This research aims to investigate the characteristic use of modal adverbs in Alfred Tennyson’s works. A number of studies on Tennyson’s poems have paid critical attention to stylistic similarities between Tennyson and other poets (Jordan, 1988; Ricks, 1987; Shaw, 1976; Ricks, 1969; to name but a few). As Leech (1969: 13) states, “[L]iterary archaism is often inspired by the wish to follow the model of a particular writer or school of writers of the past,” it can readily be imagined that authors follow the way that remarkable forerunners had written, namely, their styles. However, having stylistic similarities does not necessarily mean reflecting literary artistry/quality.

Currently, the digital humanities approach is contributing to literary studies. (e.g. Hori, 2019; Tabata, 2016; Mahlberg and McIntyre, 2011). Poetry is no exception and this process is now bringing new, additional knowledge to previous poetry studies from different aspects (e.g. Tartakovsky and Shen, 2019; Nakao and Jimura, 2016).

The study identifies characteristic modal adverbs in Tennyson’s works in comparison to the Augustan, Romantic, and Victorian poetry composed by Pope, Byron, Keats, Shelley, Browning, Coleridge, Wordsworth, Swinburne, D. Rossetti, Arnold, and Southey. Words under investigation include belike, haply, maybe, mayhap, peradventure, perchance, perhaps, and possibly as modal adverbs, which mainly express epistemic possibility or uncertainty (Quirk et al., 1985; Greenbaum, 1969; Poutsma, 1928). The adoption of these poets is based on Shaw (1976), which indicates that there are resemblances in the styles between Tennyson and these authors. Four authors have been added to obtain more comprehensive results. The frequencies of eight modal adverbs are listed below in Table 1.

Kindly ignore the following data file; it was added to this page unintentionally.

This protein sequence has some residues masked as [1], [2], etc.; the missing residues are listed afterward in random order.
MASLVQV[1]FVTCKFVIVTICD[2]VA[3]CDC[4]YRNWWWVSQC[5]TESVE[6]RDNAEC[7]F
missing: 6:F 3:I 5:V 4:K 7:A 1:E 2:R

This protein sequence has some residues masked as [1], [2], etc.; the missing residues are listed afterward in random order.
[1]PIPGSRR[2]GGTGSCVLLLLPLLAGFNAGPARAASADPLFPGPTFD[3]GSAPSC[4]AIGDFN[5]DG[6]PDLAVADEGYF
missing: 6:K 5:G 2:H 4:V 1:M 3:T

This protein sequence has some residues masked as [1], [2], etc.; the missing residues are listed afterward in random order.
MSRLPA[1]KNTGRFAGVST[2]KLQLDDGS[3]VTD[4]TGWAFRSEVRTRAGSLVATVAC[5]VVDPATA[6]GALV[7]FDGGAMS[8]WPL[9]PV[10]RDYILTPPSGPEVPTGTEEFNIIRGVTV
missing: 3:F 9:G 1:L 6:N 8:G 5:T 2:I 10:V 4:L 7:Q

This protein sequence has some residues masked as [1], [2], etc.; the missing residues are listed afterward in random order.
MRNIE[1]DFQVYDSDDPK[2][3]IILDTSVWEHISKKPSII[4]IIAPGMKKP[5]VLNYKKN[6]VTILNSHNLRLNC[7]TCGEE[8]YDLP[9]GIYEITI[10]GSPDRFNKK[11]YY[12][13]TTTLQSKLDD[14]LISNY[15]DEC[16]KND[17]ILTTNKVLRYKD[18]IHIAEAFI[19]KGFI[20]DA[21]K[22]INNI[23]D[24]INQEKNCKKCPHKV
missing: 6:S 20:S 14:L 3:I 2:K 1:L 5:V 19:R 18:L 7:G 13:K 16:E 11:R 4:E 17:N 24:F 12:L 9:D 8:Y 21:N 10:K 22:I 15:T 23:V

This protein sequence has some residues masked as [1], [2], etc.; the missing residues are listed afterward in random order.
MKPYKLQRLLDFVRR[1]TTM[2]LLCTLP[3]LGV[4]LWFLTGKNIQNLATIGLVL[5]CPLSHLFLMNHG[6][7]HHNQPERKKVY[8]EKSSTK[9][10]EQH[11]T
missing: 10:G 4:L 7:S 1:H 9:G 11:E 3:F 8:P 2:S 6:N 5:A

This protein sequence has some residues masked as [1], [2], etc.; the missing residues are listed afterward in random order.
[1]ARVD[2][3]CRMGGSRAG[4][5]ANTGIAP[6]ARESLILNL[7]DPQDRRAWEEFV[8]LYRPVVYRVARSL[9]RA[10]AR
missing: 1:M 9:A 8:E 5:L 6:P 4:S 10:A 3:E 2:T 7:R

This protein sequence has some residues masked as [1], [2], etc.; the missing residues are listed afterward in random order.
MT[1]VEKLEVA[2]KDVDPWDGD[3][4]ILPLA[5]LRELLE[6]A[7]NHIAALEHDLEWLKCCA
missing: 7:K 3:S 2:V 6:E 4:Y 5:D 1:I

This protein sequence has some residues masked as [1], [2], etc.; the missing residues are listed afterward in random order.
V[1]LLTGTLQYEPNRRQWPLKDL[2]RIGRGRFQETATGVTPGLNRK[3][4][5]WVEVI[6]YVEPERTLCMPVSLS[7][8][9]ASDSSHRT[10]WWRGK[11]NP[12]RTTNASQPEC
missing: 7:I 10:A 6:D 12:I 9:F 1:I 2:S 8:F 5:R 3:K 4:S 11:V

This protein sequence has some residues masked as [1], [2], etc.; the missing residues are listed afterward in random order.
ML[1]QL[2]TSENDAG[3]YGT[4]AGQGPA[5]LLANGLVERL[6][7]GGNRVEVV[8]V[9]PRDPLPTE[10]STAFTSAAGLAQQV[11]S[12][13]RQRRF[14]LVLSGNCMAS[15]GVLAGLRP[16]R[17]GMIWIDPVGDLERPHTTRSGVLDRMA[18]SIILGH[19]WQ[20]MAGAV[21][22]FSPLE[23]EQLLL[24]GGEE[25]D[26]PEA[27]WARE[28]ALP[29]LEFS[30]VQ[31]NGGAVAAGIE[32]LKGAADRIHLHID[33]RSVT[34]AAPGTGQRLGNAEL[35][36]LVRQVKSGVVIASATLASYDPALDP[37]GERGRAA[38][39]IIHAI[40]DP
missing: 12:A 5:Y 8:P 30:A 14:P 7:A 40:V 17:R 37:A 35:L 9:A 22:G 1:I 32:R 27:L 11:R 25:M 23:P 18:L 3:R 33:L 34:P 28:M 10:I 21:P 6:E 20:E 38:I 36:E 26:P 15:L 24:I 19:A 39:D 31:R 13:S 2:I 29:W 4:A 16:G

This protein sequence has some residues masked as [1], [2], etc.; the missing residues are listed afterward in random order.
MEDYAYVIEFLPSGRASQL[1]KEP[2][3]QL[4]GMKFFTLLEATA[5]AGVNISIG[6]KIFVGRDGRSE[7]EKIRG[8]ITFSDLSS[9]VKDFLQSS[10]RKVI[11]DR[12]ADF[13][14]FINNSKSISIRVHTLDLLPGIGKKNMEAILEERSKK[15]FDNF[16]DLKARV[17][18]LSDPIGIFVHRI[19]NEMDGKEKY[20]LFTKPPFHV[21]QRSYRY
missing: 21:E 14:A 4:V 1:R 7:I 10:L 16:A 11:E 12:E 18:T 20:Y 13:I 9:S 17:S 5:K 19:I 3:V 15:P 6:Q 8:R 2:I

Table 1. Frequencies of eight modal adverbs for the 12 authors1

Correspondence analysis (CA) is useful in visualizing hidden relationships between variables, namely the authors and modal adverbs in this paper. As Tabata (2004: 112) demonstrates, CA is an effective method, in the case when data contains low-frequency content words as variables for stylistic investigation. Tabata (2005) is one such study that sheds light on the advantages of CA: “CA is one of the techniques for data-reduction alongside PCA and FA. Unlike PCA and FA, however, CA does not require the intervening steps of calculating a correlation matrix or a covariance matrix, and can, therefore, process the data directly to obtain a solution” (Tabata, 2005: 68).

Fig. 1: The row plot of CA (12 authors)

A result of CA shows Tennyson as an outliner in Fig 1. While the other 11 authors are located between -0.5 and 0.5 along the vertical axis, Tennyson locates alone at the bottom of the plot. In this plot, relative distance between data points reflects similarity or contrast.

Fig. 2: The column plot of CA (eight modal adverbs)